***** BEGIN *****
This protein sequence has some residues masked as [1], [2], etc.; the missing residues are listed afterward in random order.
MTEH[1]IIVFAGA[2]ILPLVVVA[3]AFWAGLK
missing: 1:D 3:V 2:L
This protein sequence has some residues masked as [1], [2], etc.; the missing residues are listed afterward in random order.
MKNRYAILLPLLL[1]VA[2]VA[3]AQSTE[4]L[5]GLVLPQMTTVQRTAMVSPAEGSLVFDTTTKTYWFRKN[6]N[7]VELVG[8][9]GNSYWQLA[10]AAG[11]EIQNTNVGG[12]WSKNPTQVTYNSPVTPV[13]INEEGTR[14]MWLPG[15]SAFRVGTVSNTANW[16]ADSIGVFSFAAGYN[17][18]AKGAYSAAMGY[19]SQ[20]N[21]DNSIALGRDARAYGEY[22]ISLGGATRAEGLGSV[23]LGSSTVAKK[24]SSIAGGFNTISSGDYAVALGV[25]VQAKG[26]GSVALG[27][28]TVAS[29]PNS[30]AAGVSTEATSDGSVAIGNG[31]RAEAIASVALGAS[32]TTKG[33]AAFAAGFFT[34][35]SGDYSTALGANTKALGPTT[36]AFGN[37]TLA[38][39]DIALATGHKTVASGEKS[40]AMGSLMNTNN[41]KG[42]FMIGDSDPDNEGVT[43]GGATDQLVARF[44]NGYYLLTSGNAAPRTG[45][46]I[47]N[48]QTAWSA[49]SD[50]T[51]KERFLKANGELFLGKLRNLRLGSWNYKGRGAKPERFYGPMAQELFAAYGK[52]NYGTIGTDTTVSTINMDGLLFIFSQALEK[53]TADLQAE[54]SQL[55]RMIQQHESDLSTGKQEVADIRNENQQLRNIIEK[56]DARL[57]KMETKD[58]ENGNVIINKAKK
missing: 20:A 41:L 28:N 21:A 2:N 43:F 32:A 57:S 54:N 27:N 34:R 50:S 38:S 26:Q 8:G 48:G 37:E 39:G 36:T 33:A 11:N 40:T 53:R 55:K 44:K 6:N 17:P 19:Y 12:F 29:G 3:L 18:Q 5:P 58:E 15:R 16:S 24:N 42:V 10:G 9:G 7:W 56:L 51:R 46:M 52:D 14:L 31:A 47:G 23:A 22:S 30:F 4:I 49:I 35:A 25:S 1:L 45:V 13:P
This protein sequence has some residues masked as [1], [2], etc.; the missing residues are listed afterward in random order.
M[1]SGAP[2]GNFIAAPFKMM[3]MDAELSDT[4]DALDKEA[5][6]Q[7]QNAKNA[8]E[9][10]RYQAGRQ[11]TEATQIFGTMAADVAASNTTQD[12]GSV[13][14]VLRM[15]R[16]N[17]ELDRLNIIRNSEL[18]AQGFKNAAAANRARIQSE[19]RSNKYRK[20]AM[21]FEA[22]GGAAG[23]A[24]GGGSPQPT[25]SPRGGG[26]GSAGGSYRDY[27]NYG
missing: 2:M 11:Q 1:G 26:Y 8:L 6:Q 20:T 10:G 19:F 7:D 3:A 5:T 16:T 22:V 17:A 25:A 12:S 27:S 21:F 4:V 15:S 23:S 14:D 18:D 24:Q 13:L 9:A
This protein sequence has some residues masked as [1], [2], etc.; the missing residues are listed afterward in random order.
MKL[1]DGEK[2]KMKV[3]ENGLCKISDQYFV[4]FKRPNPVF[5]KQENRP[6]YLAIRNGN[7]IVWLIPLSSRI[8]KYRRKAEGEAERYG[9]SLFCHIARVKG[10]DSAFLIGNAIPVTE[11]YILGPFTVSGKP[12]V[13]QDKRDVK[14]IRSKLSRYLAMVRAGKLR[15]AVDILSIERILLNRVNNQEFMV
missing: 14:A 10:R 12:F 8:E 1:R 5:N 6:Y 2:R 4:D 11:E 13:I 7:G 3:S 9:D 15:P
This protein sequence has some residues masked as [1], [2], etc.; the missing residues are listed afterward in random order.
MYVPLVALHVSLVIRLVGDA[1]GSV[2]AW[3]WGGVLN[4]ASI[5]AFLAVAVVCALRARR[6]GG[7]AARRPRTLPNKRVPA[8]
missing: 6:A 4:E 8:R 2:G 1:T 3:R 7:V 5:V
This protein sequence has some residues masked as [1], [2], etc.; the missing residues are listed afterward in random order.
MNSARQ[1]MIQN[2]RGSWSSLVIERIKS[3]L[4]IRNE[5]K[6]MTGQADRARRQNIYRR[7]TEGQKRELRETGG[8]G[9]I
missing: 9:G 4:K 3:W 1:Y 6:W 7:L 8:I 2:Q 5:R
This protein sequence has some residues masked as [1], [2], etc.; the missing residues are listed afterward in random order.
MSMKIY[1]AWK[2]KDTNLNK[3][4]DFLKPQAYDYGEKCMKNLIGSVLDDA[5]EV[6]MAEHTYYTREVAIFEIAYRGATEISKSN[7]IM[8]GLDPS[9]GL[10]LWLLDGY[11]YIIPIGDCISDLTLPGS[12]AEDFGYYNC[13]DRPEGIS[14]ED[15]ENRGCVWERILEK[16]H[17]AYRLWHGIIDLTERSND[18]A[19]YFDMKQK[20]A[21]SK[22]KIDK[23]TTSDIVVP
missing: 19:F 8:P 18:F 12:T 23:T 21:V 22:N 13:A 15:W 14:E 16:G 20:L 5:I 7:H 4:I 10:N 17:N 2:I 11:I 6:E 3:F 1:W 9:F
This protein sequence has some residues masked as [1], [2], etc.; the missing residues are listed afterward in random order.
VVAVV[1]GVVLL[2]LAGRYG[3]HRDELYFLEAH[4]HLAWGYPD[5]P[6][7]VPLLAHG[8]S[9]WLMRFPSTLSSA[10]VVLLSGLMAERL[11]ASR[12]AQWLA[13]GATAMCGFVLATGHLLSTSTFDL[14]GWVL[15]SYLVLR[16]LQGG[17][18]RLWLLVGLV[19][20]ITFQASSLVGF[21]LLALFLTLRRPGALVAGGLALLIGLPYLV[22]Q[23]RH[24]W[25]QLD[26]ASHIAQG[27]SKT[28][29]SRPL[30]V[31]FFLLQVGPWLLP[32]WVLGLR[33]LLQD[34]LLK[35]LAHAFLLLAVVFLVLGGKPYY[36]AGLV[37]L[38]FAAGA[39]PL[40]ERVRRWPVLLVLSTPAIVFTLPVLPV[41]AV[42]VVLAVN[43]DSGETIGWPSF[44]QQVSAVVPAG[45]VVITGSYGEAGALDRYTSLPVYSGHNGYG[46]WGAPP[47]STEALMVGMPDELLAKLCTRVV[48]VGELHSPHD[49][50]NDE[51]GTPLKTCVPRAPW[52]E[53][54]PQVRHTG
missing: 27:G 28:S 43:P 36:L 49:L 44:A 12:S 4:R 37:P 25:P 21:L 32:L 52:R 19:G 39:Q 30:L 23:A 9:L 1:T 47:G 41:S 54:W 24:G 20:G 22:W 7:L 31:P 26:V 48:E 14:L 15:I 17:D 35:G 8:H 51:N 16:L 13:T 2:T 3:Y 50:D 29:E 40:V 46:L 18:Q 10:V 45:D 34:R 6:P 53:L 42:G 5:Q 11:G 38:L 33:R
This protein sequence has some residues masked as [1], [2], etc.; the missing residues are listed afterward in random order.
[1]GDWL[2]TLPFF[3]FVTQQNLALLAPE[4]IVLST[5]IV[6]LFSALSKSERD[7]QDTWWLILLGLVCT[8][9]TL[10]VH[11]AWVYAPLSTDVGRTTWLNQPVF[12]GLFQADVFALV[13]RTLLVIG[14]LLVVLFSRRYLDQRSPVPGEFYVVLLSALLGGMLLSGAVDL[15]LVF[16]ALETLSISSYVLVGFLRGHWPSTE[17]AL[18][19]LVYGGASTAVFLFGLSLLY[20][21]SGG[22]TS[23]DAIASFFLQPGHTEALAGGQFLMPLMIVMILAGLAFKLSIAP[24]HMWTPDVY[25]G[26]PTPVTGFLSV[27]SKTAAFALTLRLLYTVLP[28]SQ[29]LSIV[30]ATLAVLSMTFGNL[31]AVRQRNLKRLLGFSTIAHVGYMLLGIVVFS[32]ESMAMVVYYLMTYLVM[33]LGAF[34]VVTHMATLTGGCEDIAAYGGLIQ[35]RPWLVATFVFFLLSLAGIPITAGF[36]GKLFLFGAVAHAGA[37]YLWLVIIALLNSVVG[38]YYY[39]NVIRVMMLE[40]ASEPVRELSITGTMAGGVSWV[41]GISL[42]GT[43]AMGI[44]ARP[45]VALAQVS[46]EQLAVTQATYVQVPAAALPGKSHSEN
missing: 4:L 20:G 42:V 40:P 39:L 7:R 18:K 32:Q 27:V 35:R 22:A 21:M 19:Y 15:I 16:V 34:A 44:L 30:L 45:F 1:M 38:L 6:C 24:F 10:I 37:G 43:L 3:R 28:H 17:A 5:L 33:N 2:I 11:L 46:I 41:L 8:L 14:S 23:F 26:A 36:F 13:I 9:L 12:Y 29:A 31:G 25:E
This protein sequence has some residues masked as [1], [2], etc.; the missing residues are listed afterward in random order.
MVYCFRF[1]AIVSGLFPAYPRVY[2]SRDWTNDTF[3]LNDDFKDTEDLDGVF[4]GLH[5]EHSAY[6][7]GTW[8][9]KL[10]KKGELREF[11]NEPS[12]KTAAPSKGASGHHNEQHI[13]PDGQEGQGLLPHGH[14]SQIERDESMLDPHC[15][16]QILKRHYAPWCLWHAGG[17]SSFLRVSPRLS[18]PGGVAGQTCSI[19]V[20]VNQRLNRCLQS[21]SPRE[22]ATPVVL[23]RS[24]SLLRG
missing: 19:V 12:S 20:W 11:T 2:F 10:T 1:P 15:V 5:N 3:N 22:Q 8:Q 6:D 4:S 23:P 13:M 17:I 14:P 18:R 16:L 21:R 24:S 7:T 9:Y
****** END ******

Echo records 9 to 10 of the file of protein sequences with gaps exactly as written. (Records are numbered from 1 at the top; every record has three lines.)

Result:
This protein sequence has some residues masked as [1], [2], etc.; the missing residues are listed afterward in random order.
[1]GDWL[2]TLPFF[3]FVTQQNLALLAPE[4]IVLST[5]IV[6]LFSALSKSERD[7]QDTWWLILLGLVCT[8][9]TL[10]VH[11]AWVYAPLSTDVGRTTWLNQPVF[12]GLFQADVFALV[13]RTLLVIG[14]LLVVLFSRRYLDQRSPVPGEFYVVLLSALLGGMLLSGAVDL[15]LVF[16]ALETLSISSYVLVGFLRGHWPSTE[17]AL[18][19]LVYGGASTAVFLFGLSLLY[20][21]SGG[22]TS[23]DAIASFFLQPGHTEALAGGQFLMPLMIVMILAGLAFKLSIAP[24]HMWTPDVY[25]G[26]PTPVTGFLSV[27]SKTAAFALTLRLLYTVLP[28]SQ[29]LSIV[30]ATLAVLSMTFGNL[31]AVRQRNLKRLLGFSTIAHVGYMLLGIVVFS[32]ESMAMVVYYLMTYLVM[33]LGAF[34]VVTHMATLTGGCEDIAAYGGLIQ[35]RPWLVATFVFFLLSLAGIPITAGF[36]GKLFLFGAVAHAGA[37]YLWLVIIALLNSVVG[38]YYY[39]NVIRVMMLE[40]ASEPVRELSITGTMAGGVSWV[41]GISL[42]GT[43]AMGI[44]ARP[45]VALAQVS[46]EQLAVTQATYVQVPAAALPGKSHSEN
missing: 4:L 20:G 42:V 40:P 39:L 7:R 18:K 32:Q 27:V 35:R 22:A 21:M 19:Y 15:I 16:V 34:A 44:L 30:L 45:F 1:M 38:L 6:C 24:F 10:I 37:G 43:L 3:R 28:H 17:A 5:L 33:N 2:I 11:L 46:I 41:L 8:L 14:S 23:F 26:A 36:F 13:I 9:L 12:Y 29:A 31:G 25:E
This protein sequence has some residues masked as [1], [2], etc.; the missing residues are listed afterward in random order.
MVYCFRF[1]AIVSGLFPAYPRVY[2]SRDWTNDTF[3]LNDDFKDTEDLDGVF[4]GLH[5]EHSAY[6][7]GTW[8][9]KL[10]KKGELREF[11]NEPS[12]KTAAPSKGASGHHNEQHI[13]PDGQEGQGLLPHGH[14]SQIERDESMLDPHC[15][16]QILKRHYAPWCLWHAGG[17]SSFLRVSPRLS[18]PGGVAGQTCSI[19]V[20]VNQRLNRCLQS[21]SPRE[22]ATPVVL[23]RS[24]SLLRG
missing: 19:V 12:S 20:W 11:T 2:F 10:T 1:P 15:V 5:N 3:N 22:Q 8:Q 6:D 4:S 23:P 13:M 17:I 14:P 18:R 16:L 21:R 24:S 7:T 9:Y